We never bought the Encyclopedia Brittanica from our local rep (an ex- school teacher).  Instead, my Mom got a really neat set - a volume each week -  from the local First National Supermarket for something like 99 cents each.  And she got Green Stamps!  She was overjoyed when S&H opened a local stamp redemption centre in our town ( in the old place where Sears had its Catalog Showroom/Order/Pickup).  Certainly beat going to the train station to see if REA had brought the goodies.
 
I remember the guy who would come around every summer to sharpen knives.............always to the backdoor.
 
Instead of buying frozen food at the First National, The A&P, or whatever else was back then, I remember going to the "Locker Plant" where you could rent big pull-out drawers in their freezer to store your summer produce.  I thin a couple of times we also got those Mega Meat packages you could get from local butchers or door to door salesmen (actually, usually women) where you'd buy like 100-200 pounds of "stuff" and then freeze it.
 
Later on, The Book of the Month club and Columbia records were favs...as long as I remembered to send back the card when I didn't want anything.
 
Not sure when they gave up the Christmas Club at the bank....or decided to stay open later than 3 in the afternoon. Probably soon after all those big In-state mergers happened..or maybe when they finally went National.  Some of the banks even offered "credit cards".  Not sure why we needede them when we could always walk into a local store and ask them to "charge it"
 
On that note.as senilty starts to re-creep across my addled brain, I"ll go back to my assisted living room.  I no longer have to pay doctors on a "pay as you go" basis, so I guess I'm better off.
 
Gonna go back to playing with my SLINKY...sometime it's more fun than this combo book/TV/Movie Theater/Post Office (with and without the FBI top 10 List)/Encyclopedia that I keep on my metal fold up tray-table where I are TV dinners.
#35
CCinNJ
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Re:Things Forgotten 2012/07/27 20:54:43 (permalink)
I NEVER thought this was still around when I remembered it as a forgotten item...

http://www.harrietcarter.com/product/surprise-box/

The SURPRISE BOX!

Now I have to try to remember what surprises were in my surprise boxes.
I pronounce surprise...suprise.
post edited by CCinNJ - 2012/07/27 21:00:51
#36
ann peeples
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Re:Things Forgotten 2012/07/28 08:46:55 (permalink)
This is a fun conversation!! There are still adult video stores in southeast Wisconsin, usually right off the highway without any other businesses around them. I noticed while in the south, gentlemen clubs are still quite popular. My mother was dedicated to the Fuller Brush man-she thought their products were the best. Knife sharpeners are still alive and well in the food business...our guy comes in twice a month. Oh, and the milkman-besides being labeled his daughter by my father( with a wink) I used to add to Moms order, chocolate milk, and she used to get confused as she didnt remember ordering it.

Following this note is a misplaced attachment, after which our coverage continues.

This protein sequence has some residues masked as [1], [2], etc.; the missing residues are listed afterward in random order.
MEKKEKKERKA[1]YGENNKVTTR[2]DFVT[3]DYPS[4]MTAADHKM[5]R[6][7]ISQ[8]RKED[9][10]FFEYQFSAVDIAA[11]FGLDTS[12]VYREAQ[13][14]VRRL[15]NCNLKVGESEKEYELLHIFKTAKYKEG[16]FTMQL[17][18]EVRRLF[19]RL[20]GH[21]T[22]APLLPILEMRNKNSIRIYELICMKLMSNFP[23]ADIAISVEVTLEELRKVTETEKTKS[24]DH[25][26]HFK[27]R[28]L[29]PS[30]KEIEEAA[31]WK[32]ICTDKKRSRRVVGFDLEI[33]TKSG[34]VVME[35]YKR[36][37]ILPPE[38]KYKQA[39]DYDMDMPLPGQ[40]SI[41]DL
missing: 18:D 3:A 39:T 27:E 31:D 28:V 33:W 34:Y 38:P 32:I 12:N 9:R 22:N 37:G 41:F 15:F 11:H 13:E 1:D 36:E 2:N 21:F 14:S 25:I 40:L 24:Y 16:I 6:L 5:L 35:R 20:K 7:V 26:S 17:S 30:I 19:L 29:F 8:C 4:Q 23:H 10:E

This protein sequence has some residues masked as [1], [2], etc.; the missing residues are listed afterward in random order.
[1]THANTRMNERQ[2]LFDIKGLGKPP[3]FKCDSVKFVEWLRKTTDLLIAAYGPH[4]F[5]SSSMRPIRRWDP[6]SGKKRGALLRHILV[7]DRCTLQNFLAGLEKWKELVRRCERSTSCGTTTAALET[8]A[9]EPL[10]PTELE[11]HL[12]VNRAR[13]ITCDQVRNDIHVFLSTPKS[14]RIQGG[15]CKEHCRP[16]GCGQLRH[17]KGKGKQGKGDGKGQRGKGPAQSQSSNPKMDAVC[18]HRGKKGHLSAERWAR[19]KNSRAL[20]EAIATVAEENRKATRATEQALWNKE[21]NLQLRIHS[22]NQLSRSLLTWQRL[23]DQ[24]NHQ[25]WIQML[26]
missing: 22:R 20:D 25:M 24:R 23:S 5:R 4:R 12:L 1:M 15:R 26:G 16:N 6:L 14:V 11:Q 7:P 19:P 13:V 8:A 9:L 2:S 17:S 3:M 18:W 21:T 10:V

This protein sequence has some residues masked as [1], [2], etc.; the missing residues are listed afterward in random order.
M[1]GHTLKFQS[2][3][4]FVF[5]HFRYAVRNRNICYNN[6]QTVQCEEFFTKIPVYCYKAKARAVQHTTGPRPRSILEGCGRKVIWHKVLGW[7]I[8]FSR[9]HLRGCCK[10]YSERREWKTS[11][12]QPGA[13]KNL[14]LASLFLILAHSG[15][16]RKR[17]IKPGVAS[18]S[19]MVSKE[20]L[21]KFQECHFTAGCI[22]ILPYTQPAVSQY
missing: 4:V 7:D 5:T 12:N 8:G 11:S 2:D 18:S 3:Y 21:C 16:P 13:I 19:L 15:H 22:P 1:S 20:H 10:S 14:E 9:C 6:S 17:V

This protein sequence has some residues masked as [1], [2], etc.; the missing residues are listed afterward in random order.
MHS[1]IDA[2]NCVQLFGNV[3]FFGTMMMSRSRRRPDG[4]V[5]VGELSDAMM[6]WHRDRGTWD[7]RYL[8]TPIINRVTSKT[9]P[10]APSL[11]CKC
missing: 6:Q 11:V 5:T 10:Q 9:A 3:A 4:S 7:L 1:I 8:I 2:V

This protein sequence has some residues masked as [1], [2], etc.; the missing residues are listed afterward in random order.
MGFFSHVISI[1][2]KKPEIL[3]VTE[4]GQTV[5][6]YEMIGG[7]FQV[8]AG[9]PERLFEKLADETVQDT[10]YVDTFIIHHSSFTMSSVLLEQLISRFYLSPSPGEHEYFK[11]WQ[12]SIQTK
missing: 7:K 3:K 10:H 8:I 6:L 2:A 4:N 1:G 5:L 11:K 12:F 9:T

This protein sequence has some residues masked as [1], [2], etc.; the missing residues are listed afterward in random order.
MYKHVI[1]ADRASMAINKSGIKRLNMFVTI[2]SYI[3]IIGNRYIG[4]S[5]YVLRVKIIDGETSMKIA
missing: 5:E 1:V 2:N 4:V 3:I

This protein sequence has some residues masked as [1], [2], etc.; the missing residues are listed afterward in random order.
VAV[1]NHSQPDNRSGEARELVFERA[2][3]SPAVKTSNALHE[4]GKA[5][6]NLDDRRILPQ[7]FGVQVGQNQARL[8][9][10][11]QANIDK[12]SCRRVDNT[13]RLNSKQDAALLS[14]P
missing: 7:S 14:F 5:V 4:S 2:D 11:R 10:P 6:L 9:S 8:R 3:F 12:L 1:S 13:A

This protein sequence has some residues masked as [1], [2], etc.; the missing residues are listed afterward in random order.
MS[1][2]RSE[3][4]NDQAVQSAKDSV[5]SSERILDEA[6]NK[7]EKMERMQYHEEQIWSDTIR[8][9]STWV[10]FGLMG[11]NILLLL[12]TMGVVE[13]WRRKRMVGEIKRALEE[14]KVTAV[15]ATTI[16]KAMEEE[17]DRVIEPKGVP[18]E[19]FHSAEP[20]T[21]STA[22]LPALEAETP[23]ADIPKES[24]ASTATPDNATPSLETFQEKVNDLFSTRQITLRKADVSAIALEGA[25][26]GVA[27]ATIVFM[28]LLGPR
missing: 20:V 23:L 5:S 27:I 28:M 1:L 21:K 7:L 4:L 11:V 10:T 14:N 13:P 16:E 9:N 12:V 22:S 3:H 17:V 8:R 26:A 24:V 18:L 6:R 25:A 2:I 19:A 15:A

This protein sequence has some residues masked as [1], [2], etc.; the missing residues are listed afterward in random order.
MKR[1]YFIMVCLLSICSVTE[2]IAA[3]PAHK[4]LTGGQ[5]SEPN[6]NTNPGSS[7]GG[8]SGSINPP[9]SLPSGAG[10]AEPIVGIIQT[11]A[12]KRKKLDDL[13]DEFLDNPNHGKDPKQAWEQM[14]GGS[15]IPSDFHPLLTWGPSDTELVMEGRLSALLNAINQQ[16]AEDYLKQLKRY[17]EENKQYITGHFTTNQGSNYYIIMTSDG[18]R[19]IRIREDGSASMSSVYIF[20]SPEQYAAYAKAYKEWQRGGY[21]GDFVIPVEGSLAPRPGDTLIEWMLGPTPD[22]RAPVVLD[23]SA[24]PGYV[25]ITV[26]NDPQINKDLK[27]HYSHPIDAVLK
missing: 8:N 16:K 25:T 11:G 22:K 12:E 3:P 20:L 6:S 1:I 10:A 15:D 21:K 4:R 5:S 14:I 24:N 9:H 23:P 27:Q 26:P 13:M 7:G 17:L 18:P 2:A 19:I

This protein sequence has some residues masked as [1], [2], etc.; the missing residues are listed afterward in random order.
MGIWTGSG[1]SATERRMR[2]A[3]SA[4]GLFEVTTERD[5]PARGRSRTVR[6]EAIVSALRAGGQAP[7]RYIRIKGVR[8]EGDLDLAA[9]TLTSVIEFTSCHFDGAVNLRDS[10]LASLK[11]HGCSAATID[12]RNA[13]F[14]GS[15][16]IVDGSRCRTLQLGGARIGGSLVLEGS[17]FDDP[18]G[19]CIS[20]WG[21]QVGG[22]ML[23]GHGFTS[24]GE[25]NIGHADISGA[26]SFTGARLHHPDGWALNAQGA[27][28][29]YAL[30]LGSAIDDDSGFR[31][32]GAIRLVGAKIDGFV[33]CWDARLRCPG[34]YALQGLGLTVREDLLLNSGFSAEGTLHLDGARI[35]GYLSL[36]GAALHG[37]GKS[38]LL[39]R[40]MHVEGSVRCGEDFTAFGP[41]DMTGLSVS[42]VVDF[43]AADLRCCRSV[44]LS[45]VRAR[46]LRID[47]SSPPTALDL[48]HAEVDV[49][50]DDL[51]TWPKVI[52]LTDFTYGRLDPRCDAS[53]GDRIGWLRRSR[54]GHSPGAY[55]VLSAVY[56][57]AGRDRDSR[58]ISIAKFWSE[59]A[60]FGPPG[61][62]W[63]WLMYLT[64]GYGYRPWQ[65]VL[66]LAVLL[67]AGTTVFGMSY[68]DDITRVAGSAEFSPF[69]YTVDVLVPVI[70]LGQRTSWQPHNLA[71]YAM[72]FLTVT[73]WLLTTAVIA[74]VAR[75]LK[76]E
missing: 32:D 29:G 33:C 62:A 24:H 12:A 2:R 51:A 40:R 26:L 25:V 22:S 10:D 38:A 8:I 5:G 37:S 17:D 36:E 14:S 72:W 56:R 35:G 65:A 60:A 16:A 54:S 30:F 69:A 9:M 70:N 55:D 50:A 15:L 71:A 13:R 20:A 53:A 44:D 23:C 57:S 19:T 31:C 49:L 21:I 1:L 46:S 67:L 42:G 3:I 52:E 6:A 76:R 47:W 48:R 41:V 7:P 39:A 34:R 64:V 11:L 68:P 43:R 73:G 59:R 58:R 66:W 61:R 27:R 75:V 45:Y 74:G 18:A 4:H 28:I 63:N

#37
Michael Hoffman
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Re:Things Forgotten 2012/07/28 11:08:54 (permalink)
Why Ann Peeples, you devil.
#38
CCinNJ
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Re:Things Forgotten 2012/07/28 11:14:59 (permalink)
Pay phones (eww lose that dime) are pretty much a thing of the past. Phone booths are pretty much long gone.
#39
BelleReve
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Re:Things Forgotten 2012/07/28 15:00:56 (permalink)
I remember the mosquito coils too, were they called punks?  Flit was just one brand of insecticide, so it became a generic term to use for the spray and pump we used for killing mosquitoes, now replaced by bug zappers and aerosol cans.
 
Ordering stuff from cereal box tops - a howdy doody ring, then there was that little scuba man that had a compartment you filled with baking soda and then you watched him do what exactly in the bathtub, descend, or fizzle around?
 
 
#40
MilwFoodlovers
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Re:Things Forgotten 2012/07/28 21:07:54 (permalink)
No, punks were on a skinny stick. I'm guessing they were/are made of the same material.
 
#41
Michael Hoffman
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Re:Things Forgotten 2012/07/28 21:11:09 (permalink)